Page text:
If You’re Using Public WiFi for Work, Stop!

By Alex Low, Head of Enterprise Mobility (Sales) at StarHub Enterprise Business Group

Is it dangerous to log on to a public WiFi network?

In December 2014, Australian police arrested 50 members of a criminal syndicate that stole more than $6 million with identities they hacked from people’s phones through a free WiFi network.

In another incident, hackers launched fake1 public WiFi hotspots during the Olympic games in Rio de Janeiro in 2016 to harvest confidential data from unsuspecting users. No one knows for sure what data was stolen but it likely included passwords, credit card numbers and other information that thieves later used to commit identity theft or other types of fraud.

So, if you’re accessing company servers or the corporate email from a public WiFi connection, then you and your company are at considerable risk.

Coupled with demands for hybrid work practices post-pandemic, mobile devices are now also integral to the way we work. The average employee today is a mobile-first user, connecting ‘anywhere, anytime’, accessing more data, collaborating with coworkers, completing business transactions, and using a myriad of apps with their smartphones.

In fact, nearly 76%2 of employees use their mobile devices to communicate with the office with seven in 10 individuals using their smartphones to send work emails. Protecting such mobile-first enterprises is difficult because using unmanaged mobile devices increases your company’s vulnerability to mobile threats as apps are often the front door to risk.

And with over two-million2 unique mobile malware discovered in 2021, it’s easy to see why connecting remotely to your office via an unsecured or public WiFi network poses significant risks to your staff and organisation.

Public WiFi risks that could endanger your organisation

Logging on to an unsecured public WiFi network is akin to driving without your safety belt strapped in. Without the necessary protection, you risk lasting damage. For the unsuspecting employee, that could be theft of personal and company data, confidential financial information, passwords, and other critical login credentials.

If your employees work from cafés, on trains, or in airports, you should be mindful of the following hidden dangers of public WiFi:

Evil Twin

A rogue WiFi network or ‘evil twin’ is designed to fool the user by approximating the look and access of a legitimately secure WiFi network. For example, a network offering "Free WiFi" and named after a nearby cafe is an obvious example of an evil twin attack. After the network is set up, it's easy for victims to mistake the fake, evil twin network for a real one, because the network's name looks legitimate.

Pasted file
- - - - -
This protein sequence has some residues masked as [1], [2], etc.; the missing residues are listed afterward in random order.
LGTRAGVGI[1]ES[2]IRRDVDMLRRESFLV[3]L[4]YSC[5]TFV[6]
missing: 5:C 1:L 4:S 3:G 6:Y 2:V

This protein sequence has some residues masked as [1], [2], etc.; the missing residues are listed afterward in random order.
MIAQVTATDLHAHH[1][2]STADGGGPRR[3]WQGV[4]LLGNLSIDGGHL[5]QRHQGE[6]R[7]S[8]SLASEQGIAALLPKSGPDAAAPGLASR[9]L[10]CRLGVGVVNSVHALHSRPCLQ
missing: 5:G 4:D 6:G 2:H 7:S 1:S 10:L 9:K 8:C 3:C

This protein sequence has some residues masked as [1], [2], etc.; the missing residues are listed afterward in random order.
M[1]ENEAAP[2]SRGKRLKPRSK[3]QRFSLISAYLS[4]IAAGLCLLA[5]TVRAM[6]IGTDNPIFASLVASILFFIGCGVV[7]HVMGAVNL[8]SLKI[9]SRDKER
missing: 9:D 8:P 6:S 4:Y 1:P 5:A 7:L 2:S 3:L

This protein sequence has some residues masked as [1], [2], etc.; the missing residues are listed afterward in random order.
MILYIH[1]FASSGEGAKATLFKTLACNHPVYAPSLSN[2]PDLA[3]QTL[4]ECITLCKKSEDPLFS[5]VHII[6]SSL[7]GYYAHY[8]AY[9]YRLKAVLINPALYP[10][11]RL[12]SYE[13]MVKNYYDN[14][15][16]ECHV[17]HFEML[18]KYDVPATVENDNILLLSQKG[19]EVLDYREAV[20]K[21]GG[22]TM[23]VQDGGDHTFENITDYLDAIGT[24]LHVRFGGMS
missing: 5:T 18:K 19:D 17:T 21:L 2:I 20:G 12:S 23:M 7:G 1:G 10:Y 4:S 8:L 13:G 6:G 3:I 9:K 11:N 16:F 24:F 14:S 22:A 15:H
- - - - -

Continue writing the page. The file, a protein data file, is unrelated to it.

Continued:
Man-in-the-middle (MITM)

Another common hack is MITM attacks. Hackers position themselves between your employees who are using the WiFi and the connection point so they can intercept and harvest company data.

Malware distribution

An unsecured WiFi connection is the perfect conduit to distribute malware. Having infected software on your computers and devices can be financially crippling to your organisation.

Eavesdropping on WiFi signals

Another public WiFi risk are the use of special software kits to eavesdrop on WiFi signals. A hacker can retrieve employee login credentials and even hijack their accounts unnoticed, giving them access to everything your remote workers are doing online.

How to protect your organisation on public WiFi networks

The challenge with using public WiFi networks is the lack of information about what level of encryption is available (if any) and who controls and monitors the data traffic. While WPA2 is the strongest WiFi encryption currently available, many public WiFi network operators have not upgraded. WPA, a less secure predecessor, and WEP (the weakest) are still widely used and easily hacked. According to a report by Kapersky Security Network, approximately 24.7% of public WiFi hotspots across the world do not use any encryption at all.3

Here are several practical steps you and your employees can take to protect yourselves:

Be extra vigilant